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What is masonry?

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posted on Sep, 5 2006 @ 02:25 PM
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Im just currious of what your definition of masonry was. Because it appears that several people have completely contradictory definitions. And im just curious what you intelligent people think.




posted on Sep, 5 2006 @ 02:32 PM
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Originally posted by Forsaken Druid
Im just currious of what your definition of masonry was. Because it appears that several people have completely contradictory definitions. And im just curious what you intelligent people think.


Masonry is an international fraternal organization dedicated to good fellowship, humane and liberal ideals, and charity. The society is generally considered the world's first fraternity, with all other fraternities and sororities incorporating elements of the Masonic system to form their own.



posted on Sep, 5 2006 @ 02:44 PM
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As far as I'm concerned Masonry is elitist. And is better for it and so it should remain.

Not just anyone can join, but only those willing enough to get off their lazy butts and better themselves.

It's not for the morons who are content in a drunken stupor to throw their frat's tv out their frat house's third story windows.

It is an elitist society where only the best can join...the best being anyone willing to make themselves such.

And that's why it had always been a beacon to the free world.



posted on Sep, 5 2006 @ 04:01 PM
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Freemasonry defines itself as:

"A peculiar system of morality, veiled in allegory, and illustrated by symbols"

Peculiar is used here in the sense of 'uncommon', 'unusual', 'distinctive in nature or character from others'.

To me this sums it up quite perfectly - A program teaching Morality, distinctive in its approach, which utilizes symbols having an abstract or spiritual meaning to explain each particular (moral) lesson.

The symbols most commonly used are those from the stonemasons, although others are included, and it is important to note that freemasonry has created its own masonic meaning for these symbols for use in the ritual/lectures.



posted on Sep, 5 2006 @ 04:54 PM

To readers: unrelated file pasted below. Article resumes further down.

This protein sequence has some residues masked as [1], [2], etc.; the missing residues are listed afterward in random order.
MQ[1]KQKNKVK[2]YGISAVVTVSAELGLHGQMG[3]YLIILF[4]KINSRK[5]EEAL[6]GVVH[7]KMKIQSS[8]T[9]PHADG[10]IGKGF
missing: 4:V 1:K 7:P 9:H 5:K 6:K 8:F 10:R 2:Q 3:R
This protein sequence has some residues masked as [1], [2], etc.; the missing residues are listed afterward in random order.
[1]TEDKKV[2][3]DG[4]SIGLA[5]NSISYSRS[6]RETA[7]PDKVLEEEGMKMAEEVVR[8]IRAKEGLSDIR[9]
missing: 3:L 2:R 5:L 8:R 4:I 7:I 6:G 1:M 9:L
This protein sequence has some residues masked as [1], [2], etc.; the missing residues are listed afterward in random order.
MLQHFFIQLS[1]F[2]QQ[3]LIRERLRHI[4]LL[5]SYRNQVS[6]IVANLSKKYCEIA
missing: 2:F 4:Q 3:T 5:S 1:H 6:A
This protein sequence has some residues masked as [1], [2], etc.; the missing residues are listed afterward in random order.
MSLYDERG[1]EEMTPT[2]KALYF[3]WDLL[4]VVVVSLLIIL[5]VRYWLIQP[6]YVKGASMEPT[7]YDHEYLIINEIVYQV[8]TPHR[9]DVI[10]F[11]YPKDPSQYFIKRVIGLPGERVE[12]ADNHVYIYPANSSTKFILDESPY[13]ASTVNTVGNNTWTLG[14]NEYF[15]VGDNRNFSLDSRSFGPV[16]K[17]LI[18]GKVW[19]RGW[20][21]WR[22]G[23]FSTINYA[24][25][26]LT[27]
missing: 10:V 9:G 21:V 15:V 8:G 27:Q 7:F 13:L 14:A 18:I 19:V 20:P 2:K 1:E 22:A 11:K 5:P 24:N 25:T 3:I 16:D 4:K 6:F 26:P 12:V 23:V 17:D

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Well, according to the writings of Pike,Churchward, Hall and other writers on Masonry it is a belief system which practices ancient esotericism....nothing to be afraid of at all...As a matter of fact, I lay you odds that if the world was based more on esotericism it wouldn't have a quarter of the problems it does today.

[edit on 5-9-2006 by SpeakerofTruth]



posted on Sep, 6 2006 @ 07:52 PM
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Masonic Light,

I picked up a notion somewhere that you were a scholar on Masonic History.

Could you tell me a little about the "legend" of Hiram Abiff and the 3 stonemasons building Solomon's Temple and something about them going into hell and meeting the ancestor Tubal Cain and looking for the lost name of God. The story about the King who loved the Queen of Sheba and she loved one of the stonemasons.

This was very enlightening when I read it and I can't find a reference.

Also would you liken Freemasonry with Gnostic teaching, or Rosicrusions?

[edit on 6-9-2006 by interestedalways]I hope I am not going to be blackballed by bothering the Masons on ATS too much. I personally have nothing against any particular Mason. I am just curious and am attempting to dig a little deeper than the famous dance ritual performance I usually encounter on these subjects.


[edit on 6-9-2006 by interestedalways]



posted on Sep, 6 2006 @ 08:05 PM
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ma·son·ry (msn-r) Pronunciation Key Audio pronunciation of "masonry" [P]
n. pl. ma·son·ries

1.
1. The trade of a mason.
2. Work done by a mason.
3. Stonework or brickwork.

dictionary.reference.com...





posted on Sep, 6 2006 @ 09:07 PM
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Masonry is social engineering



posted on Sep, 6 2006 @ 11:38 PM
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Originally posted by interestedalways
Could you tell me a little about the "legend" of Hiram Abiff and the 3 stonemasons building Solomon's Temple and something about them going into hell and meeting the ancestor Tubal Cain and looking for the lost name of God. The story about the King who loved the Queen of Sheba and she loved one of the stonemasons.